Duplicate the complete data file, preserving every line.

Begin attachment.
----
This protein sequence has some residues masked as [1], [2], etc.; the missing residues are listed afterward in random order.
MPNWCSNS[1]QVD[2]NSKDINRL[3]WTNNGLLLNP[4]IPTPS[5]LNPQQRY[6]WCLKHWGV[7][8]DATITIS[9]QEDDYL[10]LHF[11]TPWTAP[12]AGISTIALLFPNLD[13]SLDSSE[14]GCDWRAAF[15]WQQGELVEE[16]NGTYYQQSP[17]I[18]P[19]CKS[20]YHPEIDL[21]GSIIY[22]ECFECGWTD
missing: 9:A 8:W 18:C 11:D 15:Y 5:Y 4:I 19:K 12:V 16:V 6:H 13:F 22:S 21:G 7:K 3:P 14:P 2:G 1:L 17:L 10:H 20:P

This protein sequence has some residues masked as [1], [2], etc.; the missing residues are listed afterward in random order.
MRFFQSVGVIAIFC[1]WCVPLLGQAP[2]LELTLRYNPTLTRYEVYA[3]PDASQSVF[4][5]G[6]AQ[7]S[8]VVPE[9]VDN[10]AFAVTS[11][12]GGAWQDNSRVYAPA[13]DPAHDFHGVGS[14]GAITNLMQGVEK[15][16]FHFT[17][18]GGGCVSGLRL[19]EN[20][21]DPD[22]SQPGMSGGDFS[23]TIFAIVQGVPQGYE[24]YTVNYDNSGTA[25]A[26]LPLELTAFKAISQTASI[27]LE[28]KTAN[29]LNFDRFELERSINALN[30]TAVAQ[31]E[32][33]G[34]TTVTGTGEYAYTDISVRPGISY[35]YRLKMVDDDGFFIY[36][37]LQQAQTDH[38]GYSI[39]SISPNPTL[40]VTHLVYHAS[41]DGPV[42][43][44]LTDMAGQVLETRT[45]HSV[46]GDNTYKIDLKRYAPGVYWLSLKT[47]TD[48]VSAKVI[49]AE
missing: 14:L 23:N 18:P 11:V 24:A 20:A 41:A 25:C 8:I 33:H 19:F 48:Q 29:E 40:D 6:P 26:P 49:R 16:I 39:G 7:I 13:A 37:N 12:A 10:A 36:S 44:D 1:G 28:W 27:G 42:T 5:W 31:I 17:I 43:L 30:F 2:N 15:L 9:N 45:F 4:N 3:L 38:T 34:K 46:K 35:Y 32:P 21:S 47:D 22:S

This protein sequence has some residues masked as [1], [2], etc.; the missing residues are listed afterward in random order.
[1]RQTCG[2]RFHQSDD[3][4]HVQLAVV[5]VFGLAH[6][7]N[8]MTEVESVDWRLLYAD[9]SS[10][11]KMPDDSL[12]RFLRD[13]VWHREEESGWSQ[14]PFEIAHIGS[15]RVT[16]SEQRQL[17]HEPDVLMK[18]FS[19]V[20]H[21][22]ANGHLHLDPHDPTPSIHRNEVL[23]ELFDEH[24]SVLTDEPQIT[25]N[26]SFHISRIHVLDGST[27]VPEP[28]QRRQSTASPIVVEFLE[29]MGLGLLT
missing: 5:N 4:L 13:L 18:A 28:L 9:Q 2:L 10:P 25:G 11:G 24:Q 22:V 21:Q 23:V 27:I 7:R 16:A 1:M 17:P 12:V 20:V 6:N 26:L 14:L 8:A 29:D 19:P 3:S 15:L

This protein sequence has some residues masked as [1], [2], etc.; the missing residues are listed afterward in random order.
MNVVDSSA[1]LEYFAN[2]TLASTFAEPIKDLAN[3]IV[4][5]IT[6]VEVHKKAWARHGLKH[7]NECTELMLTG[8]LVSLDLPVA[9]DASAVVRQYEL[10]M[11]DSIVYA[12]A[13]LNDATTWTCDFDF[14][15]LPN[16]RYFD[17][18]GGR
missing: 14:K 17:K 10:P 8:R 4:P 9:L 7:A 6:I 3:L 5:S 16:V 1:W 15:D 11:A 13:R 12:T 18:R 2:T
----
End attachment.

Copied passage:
This protein sequence has some residues masked as [1], [2], etc.; the missing residues are listed afterward in random order.
MPNWCSNS[1]QVD[2]NSKDINRL[3]WTNNGLLLNP[4]IPTPS[5]LNPQQRY[6]WCLKHWGV[7][8]DATITIS[9]QEDDYL[10]LHF[11]TPWTAP[12]AGISTIALLFPNLD[13]SLDSSE[14]GCDWRAAF[15]WQQGELVEE[16]NGTYYQQSP[17]I[18]P[19]CKS[20]YHPEIDL[21]GSIIY[22]ECFECGWTD
missing: 9:A 8:W 18:C 11:D 15:Y 5:Y 4:I 19:K 12:V 16:V 6:H 13:F 22:S 21:G 7:K 3:P 14:P 2:G 1:L 17:L 10:H 20:P

This protein sequence has some residues masked as [1], [2], etc.; the missing residues are listed afterward in random order.
MRFFQSVGVIAIFC[1]WCVPLLGQAP[2]LELTLRYNPTLTRYEVYA[3]PDASQSVF[4][5]G[6]AQ[7]S[8]VVPE[9]VDN[10]AFAVTS[11][12]GGAWQDNSRVYAPA[13]DPAHDFHGVGS[14]GAITNLMQGVEK[15][16]FHFT[17][18]GGGCVSGLRL[19]EN[20][21]DPD[22]SQPGMSGGDFS[23]TIFAIVQGVPQGYE[24]YTVNYDNSGTA[25]A[26]LPLELTAFKAISQTASI[27]LE[28]KTAN[29]LNFDRFELERSINALN[30]TAVAQ[31]E[32][33]G[34]TTVTGTGEYAYTDISVRPGISY[35]YRLKMVDDDGFFIY[36][37]LQQAQTDH[38]GYSI[39]SISPNPTL[40]VTHLVYHAS[41]DGPV[42][43][44]LTDMAGQVLETRT[45]HSV[46]GDNTYKIDLKRYAPGVYWLSLKT[47]TD[48]VSAKVI[49]AE
missing: 14:L 23:N 18:P 11:V 24:A 20:A 41:A 25:C 8:I 33:H 19:F 48:Q 29:E 40:D 6:P 26:P 49:R 16:I 39:G 7:I 13:A 37:N 12:A 10:A 36:S 44:D 1:G 28:W 27:G 42:T 5:W 31:I 17:I 43:L 30:F 2:N 15:L 9:N 45:F 4:N 3:L 38:T 34:K 46:K 35:Y 32:P 21:S 47:D 22:S

This protein sequence has some residues masked as [1], [2], etc.; the missing residues are listed afterward in random order.
[1]RQTCG[2]RFHQSDD[3][4]HVQLAVV[5]VFGLAH[6][7]N[8]MTEVESVDWRLLYAD[9]SS[10][11]KMPDDSL[12]RFLRD[13]VWHREEESGWSQ[14]PFEIAHIGS[15]RVT[16]SEQRQL[17]HEPDVLMK[18]FS[19]V[20]H[21][22]ANGHLHLDPHDPTPSIHRNEVL[23]ELFDEH[24]SVLTDEPQIT[25]N[26]SFHISRIHVLDGST[27]VPEP[28]QRRQSTASPIVVEFLE[29]MGLGLLT
missing: 5:N 4:L 13:L 18:A 28:L 9:Q 2:L 10:P 25:G 11:G 24:Q 22:V 21:Q 23:V 27:I 7:R 16:A 1:M 17:P 12:V 20:V 6:N 26:L 14:L 8:A 29:D 19:P 3:S 15:L

This protein sequence has some residues masked as [1], [2], etc.; the missing residues are listed afterward in random order.
MNVVDSSA[1]LEYFAN[2]TLASTFAEPIKDLAN[3]IV[4][5]IT[6]VEVHKKAWARHGLKH[7]NECTELMLTG[8]LVSLDLPVA[9]DASAVVRQYEL[10]M[11]DSIVYA[12]A[13]LNDATTWTCDFDF[14][15]LPN[16]RYFD[17][18]GGR
missing: 14:K 17:K 10:P 8:R 4:P 9:L 7:A 6:I 3:L 5:S 16:V 1:W 15:D 11:A 13:R 12:T 18:R 2:T